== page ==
Just as MEGO and Super7 begin to re-establish their Star Trek action figure footprints, a nostalgic toy company from the past is going to revisit and expand its own vintage toy line. The company with the best, broadest, and most fleshed out variety of Star Trek action figures is back, beginning with figures for Star Trek: The Next Generation, Star Trek Discovery, and a movie line beginning with Star Trek II: The Wrath of Khan. With a similar look as its original toys, Playmates Toys isn’t catering to collectors pursuing realistic sculpts, but those who miss the 1990s toys. Check out images of just the first wave of the coming retro fix below, along with a look back at the first versions.
Announced as a 5-inch figure line boasting 14 points of articulation (as opposed to the original merely 5 points), that would make these toys slightly larger than the originals–a strange choice, but hopefully they remain compatible with playsets like the shuttle Galileo, the Enterprise-D bridge, and its engineering deck. As with the 1990s toys, these are bigger than the wildly successful line of vintage Kenner Star Wars figures that came before it. But Playmates′ Star Trek line was successful in its own right.
The downfall of the initial line began when the toy company began releasing limited numbers of exclusives via outlets like mall stores Suncoast and Spencer Gifts, apparently not realizing its collector base consisted of completists. Once a complete collection became too difficult, the carded figures made their way to the $1 and $2 rack at used toy stores, where they are still available in ample supply today–excepting the rare figures, which included Picard in a maroon jacket from the episode “Tapestry,” and Tasha Yar vaguely in her costume from “Yesterday’s Enterprise.”
Playmates first began its action figure line for the franchise in 1992 with only ten 4.5-inch figures from Star Trek: The Next Generation, which was still making new episodes–and would go on to roll out more than 350, along with same scale playsets and smaller scale ships, plus an exceptional 9-inch line (more than 90) of cloth-outfitted figures on par but better quality than MEGO and a 12-inch line (more than 30) about the equivalent in quality of G.I. Joes of the era (the company returned later with a short-lived line of toys for the 2009 Star Trek movie). These are from the 1990s line of toys:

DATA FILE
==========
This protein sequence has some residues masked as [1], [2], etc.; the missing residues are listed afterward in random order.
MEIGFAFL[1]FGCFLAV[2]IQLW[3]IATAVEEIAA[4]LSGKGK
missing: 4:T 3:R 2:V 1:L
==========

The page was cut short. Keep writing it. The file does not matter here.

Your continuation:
What Playmates did right in their 1990s line was serving the diehard fan by releasing more obscure figures, including Dathon, Mordock the Benzite, Hunter and Tosk, Ro Laren, Riker from the episode “First Contact,” K’Ehleyr, and Ambassador Spock. Buyers could also tell what Star Trek marketing viewed as the most popular characters, as multiple Worf variants (like Sheriff Worf from “A Fist Full of Datas” and Governor Worf from the finale) would frequently accompany new waves. The most unusual line featured the crew of the Enterprise-D from Star Trek Generations. The designers featured a modified costume for the toys that was ultimately discarded after the toys were already produced.
The biggest news is seeing the popular maroon jacketed figures of Kirk and Spock from Star Trek II: The Wrath of Khan, along with Khan. These are the new figures:
And these are previous versions:
So many versions of the franchise ships exist in toy and model form from the past 55 years, it seems almost impossible another version will soon be hitting the shelves. This Enterprise will be joining the action figure line.
Will Playmates expand its 350 figures into the thousands of characters it never released, including a line of Enterprise TV series figures in this scale? How about a David Warner collection reflecting his characters from NextGen, Star Trek IV, and Star Trek VI? Stay tuned!
C.J. Bunce / Editor / borg